CareConnectPSS Personalized Support Services
CareConnectPSS represents Sanofi Genzyme's more than 35-year commitment to supporting the rare disease community. Your CareConnectPSS team will work closely with you and your healthcare providers to give you the confidential and personalized support you need. We support each patient's unique Fabry disease journey with dedicated Patient Education Liaisons and Case Managers who can provide one-on-one assistance through a range of resources, programs, and other support offerings.
CareConnectPSS Patient Education Liaisons (PELs)
Your CareConnectPSS Patient Education Liaison (also called a “PEL”) can provide disease and treatment education on topics such as family trees, genetic inheritance, and genetic testing for your family members, if needed. Your PEL can also provide other resources for disease awareness to support you and your family.
CareConnectPSS Case Managers
Our CareConnectPSS Case Manager can provide insurance support, from claims to billing assistance, as well as assistance with connecting to resources that can help with out-of-pocket costs. Additionally, your Case Manager can assist with insurance changes related to your employment status, age, or marital/dependency status.
Information you provide will always be kept confidential.
Contact a CareConnectPSS Case Manager
If you reside in the United States and would like to speak with a CareConnectPSS Case Manager in your area, please call:
8am until 6pm EST, Monday through Friday at:
- 1-800-745-4447 (option 3)
- Or email info@CareConnectPSS.com
Spanish-speaking Case Managers as well as interpreters for other languages are available.
There is a lot to learn about Fabry disease. We offer a number of free brochures on a variety of topics that may be of interest to you.
Frequently Asked Questions
Fabry disease is an inherited disorder. It is one of a family of hereditary diseases called lysosomal storage disorders that affect the way certain chemicals are processed in the body. Fabry is caused by an altered gene. A person who inherits this gene is unable to produce an enzyme commonly known as Alpha-GAL in amounts needed to do the job it is supposed to do. Alpha-GAL is one of several enzymes present in compartments in our cells called lysosomes. The enzyme’s job is to break down a certain fatty substance, called globotriaosylceramide, or GL-3. Since a person with Fabry disease does not produce enough alpha-GAL, the GL-3 is not broken down, but instead builds up in the cells over time.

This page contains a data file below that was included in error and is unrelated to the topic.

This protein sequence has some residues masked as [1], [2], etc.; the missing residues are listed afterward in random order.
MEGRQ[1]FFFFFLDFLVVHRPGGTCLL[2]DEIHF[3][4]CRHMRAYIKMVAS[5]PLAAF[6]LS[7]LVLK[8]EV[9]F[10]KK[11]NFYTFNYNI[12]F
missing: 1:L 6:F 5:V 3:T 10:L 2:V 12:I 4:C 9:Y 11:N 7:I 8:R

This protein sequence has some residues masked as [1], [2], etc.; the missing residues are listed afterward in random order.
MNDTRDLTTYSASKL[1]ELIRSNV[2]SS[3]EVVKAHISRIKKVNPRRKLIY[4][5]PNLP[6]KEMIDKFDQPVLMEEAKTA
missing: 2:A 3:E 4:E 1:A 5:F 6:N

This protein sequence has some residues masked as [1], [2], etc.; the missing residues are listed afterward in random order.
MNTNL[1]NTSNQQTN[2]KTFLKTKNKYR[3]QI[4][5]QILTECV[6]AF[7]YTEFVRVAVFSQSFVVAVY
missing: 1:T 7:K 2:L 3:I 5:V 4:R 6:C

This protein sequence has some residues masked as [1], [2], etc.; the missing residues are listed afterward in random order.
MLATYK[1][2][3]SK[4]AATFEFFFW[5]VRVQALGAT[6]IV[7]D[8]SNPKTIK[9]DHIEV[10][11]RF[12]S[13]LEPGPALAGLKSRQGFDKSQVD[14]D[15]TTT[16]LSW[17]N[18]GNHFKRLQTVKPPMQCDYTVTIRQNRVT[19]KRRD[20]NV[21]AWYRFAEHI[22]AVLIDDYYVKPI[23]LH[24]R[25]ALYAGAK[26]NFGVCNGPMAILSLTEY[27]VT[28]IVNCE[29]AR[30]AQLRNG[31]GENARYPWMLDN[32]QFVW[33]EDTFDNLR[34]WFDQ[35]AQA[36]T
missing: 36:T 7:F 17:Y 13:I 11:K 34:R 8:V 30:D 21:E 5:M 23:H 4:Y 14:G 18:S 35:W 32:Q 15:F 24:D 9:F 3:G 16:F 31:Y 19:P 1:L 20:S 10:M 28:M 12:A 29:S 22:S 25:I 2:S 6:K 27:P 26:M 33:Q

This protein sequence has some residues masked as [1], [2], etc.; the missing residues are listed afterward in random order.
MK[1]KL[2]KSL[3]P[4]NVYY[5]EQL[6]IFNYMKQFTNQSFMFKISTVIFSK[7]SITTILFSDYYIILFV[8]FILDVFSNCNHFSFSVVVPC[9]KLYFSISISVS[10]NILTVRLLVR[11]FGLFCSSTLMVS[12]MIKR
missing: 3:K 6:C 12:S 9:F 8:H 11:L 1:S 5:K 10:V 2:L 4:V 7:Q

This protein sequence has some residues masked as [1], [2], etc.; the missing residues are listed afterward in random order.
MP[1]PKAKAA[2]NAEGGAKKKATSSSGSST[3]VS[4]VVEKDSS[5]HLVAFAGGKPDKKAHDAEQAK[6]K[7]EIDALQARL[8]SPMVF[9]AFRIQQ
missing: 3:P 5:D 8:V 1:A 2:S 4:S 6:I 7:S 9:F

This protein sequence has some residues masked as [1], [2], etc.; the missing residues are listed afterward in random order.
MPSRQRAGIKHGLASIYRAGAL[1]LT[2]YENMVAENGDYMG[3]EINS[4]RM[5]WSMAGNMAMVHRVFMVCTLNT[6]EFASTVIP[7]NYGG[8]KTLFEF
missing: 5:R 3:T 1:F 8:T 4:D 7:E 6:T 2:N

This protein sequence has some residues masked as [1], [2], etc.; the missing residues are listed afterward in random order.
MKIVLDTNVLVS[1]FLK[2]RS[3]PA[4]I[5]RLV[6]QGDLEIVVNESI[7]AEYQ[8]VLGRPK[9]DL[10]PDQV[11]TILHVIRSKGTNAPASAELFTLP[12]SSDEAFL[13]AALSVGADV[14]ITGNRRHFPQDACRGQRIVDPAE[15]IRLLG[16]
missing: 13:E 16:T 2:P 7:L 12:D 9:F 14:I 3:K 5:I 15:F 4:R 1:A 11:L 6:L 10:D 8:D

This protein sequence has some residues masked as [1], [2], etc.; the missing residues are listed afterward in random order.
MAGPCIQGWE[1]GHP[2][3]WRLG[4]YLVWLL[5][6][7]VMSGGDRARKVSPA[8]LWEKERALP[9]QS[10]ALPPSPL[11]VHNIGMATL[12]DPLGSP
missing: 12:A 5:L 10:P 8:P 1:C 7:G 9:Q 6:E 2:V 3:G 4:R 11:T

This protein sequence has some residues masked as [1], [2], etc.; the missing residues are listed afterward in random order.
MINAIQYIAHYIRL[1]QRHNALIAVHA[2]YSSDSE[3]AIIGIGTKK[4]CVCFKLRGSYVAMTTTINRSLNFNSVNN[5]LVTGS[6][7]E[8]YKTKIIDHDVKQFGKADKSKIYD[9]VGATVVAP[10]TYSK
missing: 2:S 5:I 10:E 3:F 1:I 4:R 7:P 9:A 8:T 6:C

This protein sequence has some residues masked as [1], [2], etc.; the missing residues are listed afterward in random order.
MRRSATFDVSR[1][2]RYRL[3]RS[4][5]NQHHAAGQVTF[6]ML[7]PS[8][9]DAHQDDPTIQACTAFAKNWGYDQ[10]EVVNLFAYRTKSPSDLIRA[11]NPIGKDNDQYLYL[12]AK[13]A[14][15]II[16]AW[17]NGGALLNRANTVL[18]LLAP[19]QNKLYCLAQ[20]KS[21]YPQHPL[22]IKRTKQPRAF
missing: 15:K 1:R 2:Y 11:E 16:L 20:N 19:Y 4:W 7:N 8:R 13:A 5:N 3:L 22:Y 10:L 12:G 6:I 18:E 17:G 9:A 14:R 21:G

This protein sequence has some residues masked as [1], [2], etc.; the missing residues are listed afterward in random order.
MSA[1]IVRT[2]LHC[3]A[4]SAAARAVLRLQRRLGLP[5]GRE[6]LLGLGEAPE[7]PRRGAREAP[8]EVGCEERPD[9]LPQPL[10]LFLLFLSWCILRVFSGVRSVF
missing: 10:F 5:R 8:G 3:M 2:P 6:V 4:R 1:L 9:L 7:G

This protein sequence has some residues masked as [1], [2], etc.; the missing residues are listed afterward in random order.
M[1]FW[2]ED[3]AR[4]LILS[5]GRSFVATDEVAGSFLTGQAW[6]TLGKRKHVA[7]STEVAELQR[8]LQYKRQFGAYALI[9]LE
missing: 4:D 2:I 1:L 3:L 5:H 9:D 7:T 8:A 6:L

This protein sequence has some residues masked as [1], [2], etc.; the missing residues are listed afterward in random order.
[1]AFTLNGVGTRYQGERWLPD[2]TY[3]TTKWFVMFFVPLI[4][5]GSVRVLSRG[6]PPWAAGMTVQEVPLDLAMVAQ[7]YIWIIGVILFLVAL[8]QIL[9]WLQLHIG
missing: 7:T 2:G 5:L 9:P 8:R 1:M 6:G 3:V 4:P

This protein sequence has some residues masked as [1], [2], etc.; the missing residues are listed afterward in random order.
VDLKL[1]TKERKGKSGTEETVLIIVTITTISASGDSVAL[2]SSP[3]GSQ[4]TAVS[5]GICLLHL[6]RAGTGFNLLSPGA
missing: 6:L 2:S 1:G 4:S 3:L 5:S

To learn more, watch the video
Fabry disease is found in roughly 1 in 40,000 to 117,000 people. Fabry disease can be hard to diagnose. However, Fabry disease can occur at an average of 100-1000 times more often in dialysis populations. Additionally, since Fabry disease is genetic, if one family member has been diagnosed, other family members could be at risk.
Most of the symptoms of Fabry disease can be attributed to GL-3 accumulation and the resulting damage to body tissues. Some symptoms that may occur throughout life include episodic pain crises, inability to sweat, recurrent fever, gastrointestinal distress, and heat or cold intolerance. More severe symptoms may arise as the disease progresses silently in the body.Learn more about Fabry disease symptoms
Yes. Fabry disease was once thought to affect only males. Females were previously told they were only "carriers," meaning they carried the gene for the disorder without developing symptoms. We now know this is not true. Research has shown that females with Fabry disease do, in fact, experience a wide range of significant symptoms. It is important for women with a family history of this progressive, potentially life-threatening disease to be monitored regularly and to speak to their doctor about appropriate medical care. Learn more>
Due to the way Fabry disease is inherited, symptoms vary more in women than they do in men. Most men with Fabry disease will experience the full range of symptoms. Symptoms in women can be highly variable, even within the same family. Women with the disease may experience symptoms as severely as men, they may have milder symptoms, or they may have severe symptoms in some organs but not others.Learn more about Fabry disease in women